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Unregistered Drone Operator Indicted

The U.S. Attorney’s Office in Roanoke indicted James Russell Weeks III nearly two years after a drone hovered over a Salem fire station and then dive-bombed and harassed firefighters and police.  Federal authorities have charged Weeks for operating an unregistered aircraft. 

On the evening of July 25, 2019, firefighters at the South Market Street station in downtown Salem noticed a white, four-propeller drone hovering about 15 feet above the building’s ambulance bay, according to the search warrant.  The toaster oven-sized aircraft then dived down at a group of four fighters and two police officers, sometimes hovering at eye level, before gaining elevation again.  This happened five to seven times, according to the warrant.

One firefighter swatted at the drone with a garbage bag, and another sprayed a fire hose in an attempt to bring it down.  Approximately 10 minutes later, the drone flew into an open door of the ambulance bay.  The remote-control operator apparently lost contact with the drone after a firefighter closed the doors, and the aircraft then hit the ceiling, bounced off an ambulance and crashed to the floor.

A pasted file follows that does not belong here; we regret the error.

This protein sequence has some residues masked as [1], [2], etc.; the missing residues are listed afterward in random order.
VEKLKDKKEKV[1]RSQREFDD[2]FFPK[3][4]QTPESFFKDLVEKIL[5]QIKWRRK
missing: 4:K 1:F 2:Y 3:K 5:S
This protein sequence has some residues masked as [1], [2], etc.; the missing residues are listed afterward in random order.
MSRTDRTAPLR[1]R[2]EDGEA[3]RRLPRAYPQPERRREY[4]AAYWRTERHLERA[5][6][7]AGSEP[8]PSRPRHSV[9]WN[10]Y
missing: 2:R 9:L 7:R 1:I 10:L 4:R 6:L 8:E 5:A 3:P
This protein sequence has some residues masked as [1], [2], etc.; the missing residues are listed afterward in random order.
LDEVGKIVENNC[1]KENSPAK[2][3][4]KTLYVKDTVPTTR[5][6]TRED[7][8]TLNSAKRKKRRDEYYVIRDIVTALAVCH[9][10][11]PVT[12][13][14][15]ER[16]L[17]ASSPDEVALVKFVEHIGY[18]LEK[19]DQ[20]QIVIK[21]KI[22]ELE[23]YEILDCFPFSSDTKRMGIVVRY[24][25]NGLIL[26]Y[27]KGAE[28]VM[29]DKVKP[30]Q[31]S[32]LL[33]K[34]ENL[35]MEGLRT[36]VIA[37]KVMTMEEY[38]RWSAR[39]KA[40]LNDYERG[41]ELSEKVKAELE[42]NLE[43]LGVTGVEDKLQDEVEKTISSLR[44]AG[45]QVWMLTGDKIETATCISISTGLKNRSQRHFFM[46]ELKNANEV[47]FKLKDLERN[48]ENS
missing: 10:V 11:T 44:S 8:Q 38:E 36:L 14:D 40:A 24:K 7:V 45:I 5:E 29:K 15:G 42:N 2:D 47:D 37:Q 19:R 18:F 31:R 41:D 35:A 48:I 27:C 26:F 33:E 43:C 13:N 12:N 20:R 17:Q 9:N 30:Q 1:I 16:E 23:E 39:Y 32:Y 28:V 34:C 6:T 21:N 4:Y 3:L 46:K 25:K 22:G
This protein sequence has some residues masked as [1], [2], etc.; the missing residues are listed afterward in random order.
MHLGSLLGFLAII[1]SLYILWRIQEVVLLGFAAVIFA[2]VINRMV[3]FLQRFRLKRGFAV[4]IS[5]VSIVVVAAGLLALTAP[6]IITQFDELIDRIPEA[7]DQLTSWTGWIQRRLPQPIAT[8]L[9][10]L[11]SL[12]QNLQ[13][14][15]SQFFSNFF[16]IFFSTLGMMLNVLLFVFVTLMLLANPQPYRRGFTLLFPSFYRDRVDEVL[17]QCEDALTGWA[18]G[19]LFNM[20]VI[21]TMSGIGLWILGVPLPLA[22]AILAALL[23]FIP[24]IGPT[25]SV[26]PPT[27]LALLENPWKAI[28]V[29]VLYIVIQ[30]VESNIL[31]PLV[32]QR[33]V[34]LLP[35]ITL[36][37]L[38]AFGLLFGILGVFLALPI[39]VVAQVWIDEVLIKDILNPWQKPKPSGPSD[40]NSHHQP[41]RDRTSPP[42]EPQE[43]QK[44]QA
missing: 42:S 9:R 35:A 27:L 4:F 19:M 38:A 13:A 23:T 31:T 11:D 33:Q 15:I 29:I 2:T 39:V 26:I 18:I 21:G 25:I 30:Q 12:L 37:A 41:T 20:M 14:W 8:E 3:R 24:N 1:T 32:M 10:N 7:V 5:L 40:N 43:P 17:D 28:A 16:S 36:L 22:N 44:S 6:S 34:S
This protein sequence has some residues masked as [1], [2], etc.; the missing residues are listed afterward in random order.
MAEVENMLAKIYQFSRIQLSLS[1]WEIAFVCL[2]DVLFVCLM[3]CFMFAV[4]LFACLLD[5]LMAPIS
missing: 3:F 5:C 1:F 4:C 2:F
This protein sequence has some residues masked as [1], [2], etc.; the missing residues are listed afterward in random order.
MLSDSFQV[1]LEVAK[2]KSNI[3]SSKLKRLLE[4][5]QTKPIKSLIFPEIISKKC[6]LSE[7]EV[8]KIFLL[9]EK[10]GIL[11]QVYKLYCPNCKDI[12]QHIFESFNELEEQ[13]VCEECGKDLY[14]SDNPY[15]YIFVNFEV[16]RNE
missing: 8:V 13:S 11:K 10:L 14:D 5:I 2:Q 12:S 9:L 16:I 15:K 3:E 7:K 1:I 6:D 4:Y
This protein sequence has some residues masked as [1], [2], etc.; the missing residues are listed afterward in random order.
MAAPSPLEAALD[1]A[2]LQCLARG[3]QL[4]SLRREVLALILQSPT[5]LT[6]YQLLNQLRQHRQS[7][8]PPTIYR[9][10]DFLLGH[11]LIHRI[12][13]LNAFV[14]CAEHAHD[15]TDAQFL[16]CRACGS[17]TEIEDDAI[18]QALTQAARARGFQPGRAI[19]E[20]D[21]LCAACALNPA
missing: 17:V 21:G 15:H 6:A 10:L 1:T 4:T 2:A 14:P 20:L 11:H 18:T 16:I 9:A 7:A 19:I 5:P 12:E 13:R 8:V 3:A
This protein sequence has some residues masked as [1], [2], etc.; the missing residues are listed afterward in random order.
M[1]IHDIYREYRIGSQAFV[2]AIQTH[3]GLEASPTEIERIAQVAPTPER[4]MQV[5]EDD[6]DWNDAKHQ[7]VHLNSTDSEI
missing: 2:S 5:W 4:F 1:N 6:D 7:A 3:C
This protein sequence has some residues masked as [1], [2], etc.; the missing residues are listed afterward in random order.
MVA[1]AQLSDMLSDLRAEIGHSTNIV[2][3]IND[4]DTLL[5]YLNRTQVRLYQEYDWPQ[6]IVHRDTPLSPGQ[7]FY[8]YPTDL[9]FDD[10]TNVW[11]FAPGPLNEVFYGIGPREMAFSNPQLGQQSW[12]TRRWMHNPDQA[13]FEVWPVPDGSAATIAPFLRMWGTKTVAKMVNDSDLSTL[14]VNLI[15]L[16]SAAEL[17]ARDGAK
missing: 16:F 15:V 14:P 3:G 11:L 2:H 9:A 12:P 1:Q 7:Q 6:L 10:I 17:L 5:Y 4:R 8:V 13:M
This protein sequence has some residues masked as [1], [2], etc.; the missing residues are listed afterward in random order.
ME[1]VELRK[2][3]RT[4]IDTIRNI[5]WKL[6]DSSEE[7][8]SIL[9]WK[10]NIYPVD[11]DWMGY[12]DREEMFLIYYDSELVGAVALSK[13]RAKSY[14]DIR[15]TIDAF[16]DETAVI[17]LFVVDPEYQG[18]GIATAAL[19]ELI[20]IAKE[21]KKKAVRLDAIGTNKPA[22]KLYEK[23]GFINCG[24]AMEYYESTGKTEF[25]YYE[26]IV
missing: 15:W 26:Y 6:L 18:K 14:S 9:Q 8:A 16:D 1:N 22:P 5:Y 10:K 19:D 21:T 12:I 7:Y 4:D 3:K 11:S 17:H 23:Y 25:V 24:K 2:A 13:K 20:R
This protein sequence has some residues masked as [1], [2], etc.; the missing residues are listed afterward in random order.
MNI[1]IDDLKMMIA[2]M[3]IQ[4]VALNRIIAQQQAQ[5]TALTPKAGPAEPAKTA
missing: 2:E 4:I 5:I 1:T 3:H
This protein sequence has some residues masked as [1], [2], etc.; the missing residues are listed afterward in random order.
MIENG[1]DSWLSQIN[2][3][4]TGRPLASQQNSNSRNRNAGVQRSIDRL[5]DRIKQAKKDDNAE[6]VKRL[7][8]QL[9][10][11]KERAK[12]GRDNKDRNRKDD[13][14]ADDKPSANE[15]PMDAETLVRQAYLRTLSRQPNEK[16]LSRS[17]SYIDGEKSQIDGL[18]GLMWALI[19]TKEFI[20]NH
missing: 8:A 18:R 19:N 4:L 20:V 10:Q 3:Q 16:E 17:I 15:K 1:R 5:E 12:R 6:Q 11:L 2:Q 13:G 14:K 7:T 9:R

Weeks went to the Salem Police Department later that night and tried to reclaim the drone.  He told police that he had allowed a friend to fly the drone while he ate dinner, and later learned that it had crashed.

Weeks admitted that he was the operator when he learned that police had seized the drone as a part of an investigation.  Weeks is to be arraigned April 9.

Federal Aviation Administration records show that Weeks did not register the drone for recreational use, and he did not have an FAA Part-107 license to operate it commercially.

Recreational drone pilots can fly their aircraft up to an altitude of 400 feet but must keep the drone within their sight at all times.  Because of its proximity to the Roanoke-Blacksburg Regional Airport, the Salem fire station is within a controlled airspace that requires drone operators to get permission before flying and stay in contact via two-way radio with the air traffic control tower.